A UNITED Nations body has criticised the decision to let a major new development go ahead in Edinburgh without a planning inquiry, it emerged last night.
The International Council of Monuments and Sites UK (ICOMOS) is concerned about the impact the 11-storey Quartermile development being built on the site of the former Edinburgh Royal Infirmary will have on the city's skyline.
Edinburgh's Old and New Town is one of 31 historic places which ICOMOS is considering putting on its Heritage in Danger List, a "last chance saloon" for historically important sites.
ICOMOS has been critical of the Quartermile flats in the past, claiming the towers "pierce" the city's skyline.
It cites Cologne as a cautionary example - the German city was put on the 'in danger' list in 2004 after city authorities approved the building of high-rise flats near its cathedral.
However, Edinburgh's planning leader, Councillor Trevor Davies, said he was confident Unesco would not strip the city of its heritage status.
Unesco has the final say on world heritage sites, but takes advice from ICOMOS.
Cllr Davies said: "I spoke to a very senior Unesco officer recently and brought her up to date with the various developments we were thinking about.
"She took the view that Edinburgh is looking after its heritage sites very well. Even if Unesco said our status was at risk, it would send ICOMOS officers from a country other than the UK to investigate."
Meanwhile, in another potential row over the city's cultural heritage, tourism leaders are planning to introduce the UK's first voluntary bed tax in Edinburgh, to raise up to 5m a year to protect the city's historic streets and buildings.
A compulsory levy imposed by the city council has been rejected by businesses as it would damage the capital's ability to compete with other European destinations, such as Dublin and Paris.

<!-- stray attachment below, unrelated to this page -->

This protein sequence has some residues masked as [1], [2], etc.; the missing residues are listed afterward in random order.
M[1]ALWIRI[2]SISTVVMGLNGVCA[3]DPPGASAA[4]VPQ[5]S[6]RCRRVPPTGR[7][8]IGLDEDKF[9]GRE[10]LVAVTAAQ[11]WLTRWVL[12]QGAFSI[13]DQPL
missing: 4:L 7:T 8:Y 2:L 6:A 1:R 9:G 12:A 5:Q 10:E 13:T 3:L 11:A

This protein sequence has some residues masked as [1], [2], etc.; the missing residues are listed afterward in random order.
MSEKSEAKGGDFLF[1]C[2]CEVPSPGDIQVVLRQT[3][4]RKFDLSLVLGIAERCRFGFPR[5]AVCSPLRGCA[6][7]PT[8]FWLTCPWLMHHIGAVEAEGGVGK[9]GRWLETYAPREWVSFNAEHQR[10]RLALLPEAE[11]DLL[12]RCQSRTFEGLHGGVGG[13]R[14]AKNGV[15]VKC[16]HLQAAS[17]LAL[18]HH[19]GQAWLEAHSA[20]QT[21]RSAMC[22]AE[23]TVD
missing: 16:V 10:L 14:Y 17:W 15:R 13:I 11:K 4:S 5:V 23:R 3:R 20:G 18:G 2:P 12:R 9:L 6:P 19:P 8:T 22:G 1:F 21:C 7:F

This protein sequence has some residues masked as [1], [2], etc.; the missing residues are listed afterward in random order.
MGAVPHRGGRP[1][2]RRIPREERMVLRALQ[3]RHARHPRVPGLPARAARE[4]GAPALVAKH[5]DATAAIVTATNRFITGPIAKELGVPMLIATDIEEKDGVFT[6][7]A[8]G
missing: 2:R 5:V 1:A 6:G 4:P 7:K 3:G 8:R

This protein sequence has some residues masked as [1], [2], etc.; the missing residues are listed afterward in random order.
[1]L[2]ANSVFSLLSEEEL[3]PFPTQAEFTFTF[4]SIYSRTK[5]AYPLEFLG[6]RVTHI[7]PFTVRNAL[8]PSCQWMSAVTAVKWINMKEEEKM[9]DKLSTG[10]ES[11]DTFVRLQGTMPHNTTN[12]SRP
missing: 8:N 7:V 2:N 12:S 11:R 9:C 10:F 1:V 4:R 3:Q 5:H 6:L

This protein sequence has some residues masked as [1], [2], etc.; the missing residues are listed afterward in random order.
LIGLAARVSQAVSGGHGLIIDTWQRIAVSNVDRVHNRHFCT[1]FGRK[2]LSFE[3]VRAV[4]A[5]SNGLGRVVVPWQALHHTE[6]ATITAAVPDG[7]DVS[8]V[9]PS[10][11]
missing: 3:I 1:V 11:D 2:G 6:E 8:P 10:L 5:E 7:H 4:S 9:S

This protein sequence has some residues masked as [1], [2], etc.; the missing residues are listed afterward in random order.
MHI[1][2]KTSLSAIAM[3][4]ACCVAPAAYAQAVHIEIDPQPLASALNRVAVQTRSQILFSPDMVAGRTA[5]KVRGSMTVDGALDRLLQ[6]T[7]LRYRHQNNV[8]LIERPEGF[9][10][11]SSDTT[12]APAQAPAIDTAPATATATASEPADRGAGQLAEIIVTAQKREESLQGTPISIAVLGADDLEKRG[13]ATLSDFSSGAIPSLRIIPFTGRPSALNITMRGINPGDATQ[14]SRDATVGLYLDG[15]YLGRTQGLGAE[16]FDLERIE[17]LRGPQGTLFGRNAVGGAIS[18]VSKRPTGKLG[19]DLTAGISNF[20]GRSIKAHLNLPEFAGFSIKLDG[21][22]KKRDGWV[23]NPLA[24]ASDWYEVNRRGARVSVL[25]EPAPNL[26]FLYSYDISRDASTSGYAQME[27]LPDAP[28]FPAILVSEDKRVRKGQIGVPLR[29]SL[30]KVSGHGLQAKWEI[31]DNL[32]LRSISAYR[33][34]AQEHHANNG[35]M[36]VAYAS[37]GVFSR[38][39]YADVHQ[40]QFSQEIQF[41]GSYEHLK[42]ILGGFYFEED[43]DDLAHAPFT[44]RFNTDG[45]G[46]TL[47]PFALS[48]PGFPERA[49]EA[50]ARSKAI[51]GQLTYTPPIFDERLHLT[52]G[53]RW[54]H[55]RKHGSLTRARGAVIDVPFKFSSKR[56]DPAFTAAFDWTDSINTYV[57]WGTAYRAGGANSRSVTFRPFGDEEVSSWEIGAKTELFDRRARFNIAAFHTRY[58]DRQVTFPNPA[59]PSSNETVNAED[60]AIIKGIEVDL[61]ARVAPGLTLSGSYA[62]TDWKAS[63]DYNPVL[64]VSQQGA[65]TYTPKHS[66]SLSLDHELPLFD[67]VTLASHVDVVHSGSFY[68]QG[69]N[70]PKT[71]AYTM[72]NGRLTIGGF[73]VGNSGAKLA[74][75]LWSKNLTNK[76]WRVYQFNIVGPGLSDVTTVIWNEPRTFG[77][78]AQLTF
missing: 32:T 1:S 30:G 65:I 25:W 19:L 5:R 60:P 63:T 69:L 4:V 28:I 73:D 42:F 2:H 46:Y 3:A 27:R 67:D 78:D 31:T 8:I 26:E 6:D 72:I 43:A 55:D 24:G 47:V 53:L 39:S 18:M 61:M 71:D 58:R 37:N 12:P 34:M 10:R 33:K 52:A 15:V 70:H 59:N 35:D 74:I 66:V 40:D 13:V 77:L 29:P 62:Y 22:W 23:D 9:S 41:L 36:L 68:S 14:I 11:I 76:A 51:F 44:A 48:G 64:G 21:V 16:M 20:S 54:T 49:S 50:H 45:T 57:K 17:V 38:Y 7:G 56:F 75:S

But a report commissioned by Edinburgh Tourism Action Group says voluntary schemes in other cities have proved successful in raising funds for tourism-related projects while avoiding the pitfalls of a statutory tax.
Edinburgh's hotels and guesthouses, which would collect the levy, provide around 12,000 beds per night. Consultant Deloitte Touche has calculated that with, on average, 78% of beds occupied every night, a 1 levy could raise more than 3m and a 2 levy around 5m.
If the scheme goes ahead, funds could be spent on environmental initiatives and cultural projects to enhance the city's appeal to tourists.
Simon Williams, of ETAG, said: "Studies have found that if you ask people in the right way to contribute towards a destination then there is a good response. ETAG will now be looking at whether this can be applied to Edinburgh."
One motivating factor was that public funds from bodies such as the city council, the Scottish Executive and Scottish Enterprise may be cut in future because of other priorities. Williams said: "There could be a gap in funding for projects that would help Edinburgh stay ahead of competing destinations. That's why we are looking at a voluntary levy."
ETAG represents around 1,000 tourism-related businesses in the city from the airport to gift shops. It says it wants to maintain the city's reputation as a high-quality "must-see" destination but a statutory tax, as imposed in some rival cities, would be counter-productive.
A report by Deloitte Touche on imposing a tourist tax says: "Voluntary levy schemes typically generate less revenue than compulsory schemes yet are often more attractive, as businesses have the choice to participate and visitors are not forced into making a payment unwillingly. Compulsory schemes may generate more revenue but are often regarded as being a hidden tax or price rise."
London's administration considered a statutory bed tax a decade ago but the proposal was dropped after fierce opposition from hoteliers. If Edinburgh goes ahead, it would be first major city in the UK to introduce any form of bed tax.
VisitScotland, the national tourism agency, said: "We welcome the industry taking the lead on imaginative and creative proposals to increase the amount of money invested in tourism over and above existing public sector investment."